The wheat scab risk assessment tool ( uses weather conditions for seven days leading up to flowering to wheat head at flowering to calculate the risk of scab. Once a flowering date is selected, the map will show color changes corresponding to the relative risk in your part of the state, with red indicating high risk, yellow moderate risk, and green low risk.

To aid in the assessment of scab risk and interpretation of the risk tool, your state extension specialist will provide commentaries at the bottom of the risk maps. As the wheat growing season progresses, commentaries will be updated regularly to inform producers of the risk of scab occurring as weather conditions change and the crop begins to flower. These comments will help users assess risk both on the map and local observations made by the state specialist and extension educators. The commentary will also provide information regarding observations of crop growth, weather patterns and other diseases of importance in the state.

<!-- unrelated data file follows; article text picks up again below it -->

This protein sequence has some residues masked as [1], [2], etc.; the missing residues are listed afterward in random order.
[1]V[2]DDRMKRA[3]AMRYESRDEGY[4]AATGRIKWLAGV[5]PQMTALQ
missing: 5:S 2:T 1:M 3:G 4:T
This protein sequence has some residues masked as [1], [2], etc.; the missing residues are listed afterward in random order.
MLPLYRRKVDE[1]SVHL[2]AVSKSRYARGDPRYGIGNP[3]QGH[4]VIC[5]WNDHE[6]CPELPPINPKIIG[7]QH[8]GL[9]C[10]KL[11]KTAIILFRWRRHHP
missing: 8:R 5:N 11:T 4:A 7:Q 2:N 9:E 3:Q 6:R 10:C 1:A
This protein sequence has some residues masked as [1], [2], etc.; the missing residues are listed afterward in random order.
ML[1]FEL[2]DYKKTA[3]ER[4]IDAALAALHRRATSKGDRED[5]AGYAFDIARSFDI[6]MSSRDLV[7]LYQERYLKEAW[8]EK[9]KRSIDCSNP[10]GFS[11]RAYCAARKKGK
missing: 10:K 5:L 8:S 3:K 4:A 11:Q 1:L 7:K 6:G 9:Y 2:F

In addition to the commentaries on the scab website, the US Wheat and Barley Scab Initiative ( just launched SCAB ALERT. With scab alert producers, crop consultants, grain processors and others in the wheat industry can stay up-to-date on the scab situation, even when they are away from their fields and computers.

According to Dave Van Sanford, co-chair of the USWBSI, SCAB ALERT was developed to provide advance notice of the risk of a scab outbreak by way of cell phone to those who sign up for the service. You can sign up by going to and you will receive real-time alerts via cell phone and/or email based on the commentaries provided on the scab risk tool by state specialists. You can customize SCAB ALERT to meet your needs by choosing what you want to receive (by regions) and how it should be sent to you (cell phone, email or both).

Another tool now available to help you manage scab is SCAB SMART. At you will find information on best management practices for scab using Fungicides (timing and application technology), variety resistance (based on data from our wheat performance trials), crop rotation, residue management, planting date, and harvest practices.

SOURCE: Ohio State University C.O.R.N. newsletter.